Highlights of Missouri Prairie Foundation Accomplishments in 2018
With an active board, Grow Native! committee, other valued volunteers, a staff of only four working in the field and in home offices, and gifts from supporters like you—so far this year the Missouri Prairie Foundation (MPF) has completed an incredible amount of work, including these highlights we want to share with you:
MPF owns and manages some of Missouri’s most biologically diverse prairies—21 properties totaling more than 3,300 acres, and we continue to learn more about them every year. Just this summer, botanists monitored plants at MPF’s 160-acre Penn-Sylvania Prairie—home to 289 documented native plant species—and found an astonishing 46 native plant species in a ¼-meter square plot. The stated record holder at this scale is a grassland in the Czech Republic, with 44 species. It appears that MPF’s Penn-Sylvania Prairie has set a new world record! Our stewardship sustains the stunning biodiversity and natural integrity of our prairies.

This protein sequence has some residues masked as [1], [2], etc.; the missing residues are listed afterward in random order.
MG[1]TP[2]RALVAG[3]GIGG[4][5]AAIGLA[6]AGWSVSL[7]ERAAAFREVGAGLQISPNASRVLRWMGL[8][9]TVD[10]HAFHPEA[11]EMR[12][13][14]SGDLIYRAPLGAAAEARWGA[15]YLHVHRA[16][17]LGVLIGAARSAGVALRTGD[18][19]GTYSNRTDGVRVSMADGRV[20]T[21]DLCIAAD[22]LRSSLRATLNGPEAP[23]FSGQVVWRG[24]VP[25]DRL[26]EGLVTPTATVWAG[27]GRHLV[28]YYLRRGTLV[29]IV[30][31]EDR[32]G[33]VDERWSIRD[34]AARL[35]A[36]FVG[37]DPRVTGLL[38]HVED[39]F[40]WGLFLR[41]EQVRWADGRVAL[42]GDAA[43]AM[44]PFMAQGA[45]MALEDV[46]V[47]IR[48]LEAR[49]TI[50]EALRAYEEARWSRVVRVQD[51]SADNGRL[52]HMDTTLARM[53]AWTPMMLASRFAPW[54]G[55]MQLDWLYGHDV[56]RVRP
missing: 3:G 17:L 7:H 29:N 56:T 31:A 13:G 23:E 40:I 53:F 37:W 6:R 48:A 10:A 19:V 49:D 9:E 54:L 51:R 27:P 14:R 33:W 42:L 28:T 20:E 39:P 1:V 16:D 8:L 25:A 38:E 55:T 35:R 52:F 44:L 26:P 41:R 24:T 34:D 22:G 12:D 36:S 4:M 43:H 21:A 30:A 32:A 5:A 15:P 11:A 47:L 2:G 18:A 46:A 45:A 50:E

• Entered into a contract in Nov. 2018 to purchase an original 40-acre prairie in Lawrence County, near a prairie owned by the Missouri Department of Conservation.
• Controlled invasive species over 20 prairies; counting multiple passes throughout the summer, this totals 6,175 acres. Conducted prescribed burns on 772 acres on nine MPF prairies, as well as the Ozark Regional Land Trust’s Woods Prairie and a private prairie in Pettis County. MPF also carried out prairie management services via grant funds or agreements on several prairies owned by The Nature Conservancy and the Missouri Department of Conservation.